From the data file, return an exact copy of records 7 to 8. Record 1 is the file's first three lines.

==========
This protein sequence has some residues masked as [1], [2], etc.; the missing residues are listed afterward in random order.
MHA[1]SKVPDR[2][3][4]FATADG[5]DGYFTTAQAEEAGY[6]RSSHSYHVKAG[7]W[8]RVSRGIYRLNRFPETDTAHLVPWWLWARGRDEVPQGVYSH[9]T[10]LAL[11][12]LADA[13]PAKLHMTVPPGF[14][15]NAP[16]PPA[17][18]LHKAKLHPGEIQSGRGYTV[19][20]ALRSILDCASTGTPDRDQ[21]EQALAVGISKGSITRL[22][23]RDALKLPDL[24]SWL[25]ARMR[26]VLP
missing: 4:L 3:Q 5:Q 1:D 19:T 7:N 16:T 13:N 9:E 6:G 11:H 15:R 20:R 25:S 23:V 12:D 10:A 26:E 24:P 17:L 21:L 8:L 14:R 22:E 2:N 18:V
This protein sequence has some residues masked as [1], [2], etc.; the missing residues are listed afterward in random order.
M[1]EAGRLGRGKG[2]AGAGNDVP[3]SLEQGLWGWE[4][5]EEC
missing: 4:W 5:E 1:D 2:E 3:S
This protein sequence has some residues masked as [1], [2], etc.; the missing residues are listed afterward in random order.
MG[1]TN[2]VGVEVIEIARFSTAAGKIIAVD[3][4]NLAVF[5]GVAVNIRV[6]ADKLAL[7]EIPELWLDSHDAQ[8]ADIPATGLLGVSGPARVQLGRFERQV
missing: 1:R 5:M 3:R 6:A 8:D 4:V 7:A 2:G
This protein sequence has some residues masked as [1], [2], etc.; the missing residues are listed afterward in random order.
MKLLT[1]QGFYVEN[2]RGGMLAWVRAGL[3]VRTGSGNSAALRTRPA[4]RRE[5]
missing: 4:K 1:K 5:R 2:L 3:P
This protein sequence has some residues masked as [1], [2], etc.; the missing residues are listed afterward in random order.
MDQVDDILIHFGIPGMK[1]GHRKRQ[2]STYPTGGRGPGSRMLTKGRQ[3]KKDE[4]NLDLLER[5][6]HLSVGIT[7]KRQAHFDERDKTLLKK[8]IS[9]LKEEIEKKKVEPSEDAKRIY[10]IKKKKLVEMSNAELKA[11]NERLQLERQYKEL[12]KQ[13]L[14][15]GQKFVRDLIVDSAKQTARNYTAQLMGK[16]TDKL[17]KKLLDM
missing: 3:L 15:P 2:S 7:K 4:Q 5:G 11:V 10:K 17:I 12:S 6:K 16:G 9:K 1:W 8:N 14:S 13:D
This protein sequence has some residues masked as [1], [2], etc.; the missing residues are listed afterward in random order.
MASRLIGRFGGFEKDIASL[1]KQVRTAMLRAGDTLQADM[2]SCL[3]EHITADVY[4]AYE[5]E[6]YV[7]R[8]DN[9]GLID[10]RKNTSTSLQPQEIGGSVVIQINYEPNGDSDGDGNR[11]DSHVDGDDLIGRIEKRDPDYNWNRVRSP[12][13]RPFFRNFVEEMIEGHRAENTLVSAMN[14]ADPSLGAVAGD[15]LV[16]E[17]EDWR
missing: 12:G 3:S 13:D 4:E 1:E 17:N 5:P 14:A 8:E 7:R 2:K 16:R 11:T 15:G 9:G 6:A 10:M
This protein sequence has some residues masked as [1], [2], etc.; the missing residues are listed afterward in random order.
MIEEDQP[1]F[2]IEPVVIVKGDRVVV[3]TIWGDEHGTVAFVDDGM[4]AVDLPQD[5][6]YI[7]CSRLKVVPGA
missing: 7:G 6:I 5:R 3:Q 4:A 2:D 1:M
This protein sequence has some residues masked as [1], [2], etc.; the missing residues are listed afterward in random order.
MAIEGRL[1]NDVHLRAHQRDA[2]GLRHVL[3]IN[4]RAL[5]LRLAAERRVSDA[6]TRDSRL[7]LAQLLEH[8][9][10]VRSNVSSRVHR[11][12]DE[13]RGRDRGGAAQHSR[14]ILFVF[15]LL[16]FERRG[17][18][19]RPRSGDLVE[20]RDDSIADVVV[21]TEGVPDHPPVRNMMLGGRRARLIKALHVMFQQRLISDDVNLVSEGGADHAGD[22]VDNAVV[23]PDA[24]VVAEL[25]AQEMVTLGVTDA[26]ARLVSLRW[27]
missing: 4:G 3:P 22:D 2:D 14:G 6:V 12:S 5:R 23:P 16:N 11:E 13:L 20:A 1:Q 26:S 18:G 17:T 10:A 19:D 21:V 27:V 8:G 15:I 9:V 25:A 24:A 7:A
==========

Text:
This protein sequence has some residues masked as [1], [2], etc.; the missing residues are listed afterward in random order.
MIEEDQP[1]F[2]IEPVVIVKGDRVVV[3]TIWGDEHGTVAFVDDGM[4]AVDLPQD[5][6]YI[7]CSRLKVVPGA
missing: 7:G 6:I 5:R 3:Q 4:A 2:D 1:M
This protein sequence has some residues masked as [1], [2], etc.; the missing residues are listed afterward in random order.
MAIEGRL[1]NDVHLRAHQRDA[2]GLRHVL[3]IN[4]RAL[5]LRLAAERRVSDA[6]TRDSRL[7]LAQLLEH[8][9][10]VRSNVSSRVHR[11][12]DE[13]RGRDRGGAAQHSR[14]ILFVF[15]LL[16]FERRG[17][18][19]RPRSGDLVE[20]RDDSIADVVV[21]TEGVPDHPPVRNMMLGGRRARLIKALHVMFQQRLISDDVNLVSEGGADHAGD[22]VDNAVV[23]PDA[24]VVAEL[25]AQEMVTLGVTDA[26]ARLVSLRW[27]
missing: 4:G 3:P 22:D 2:D 14:G 6:V 12:S 5:R 23:P 16:N 11:E 13:L 20:A 1:Q 26:S 18:G 17:T 10:A 19:D 21:V 27:V 8:G 15:I 9:V 25:A 24:A 7:A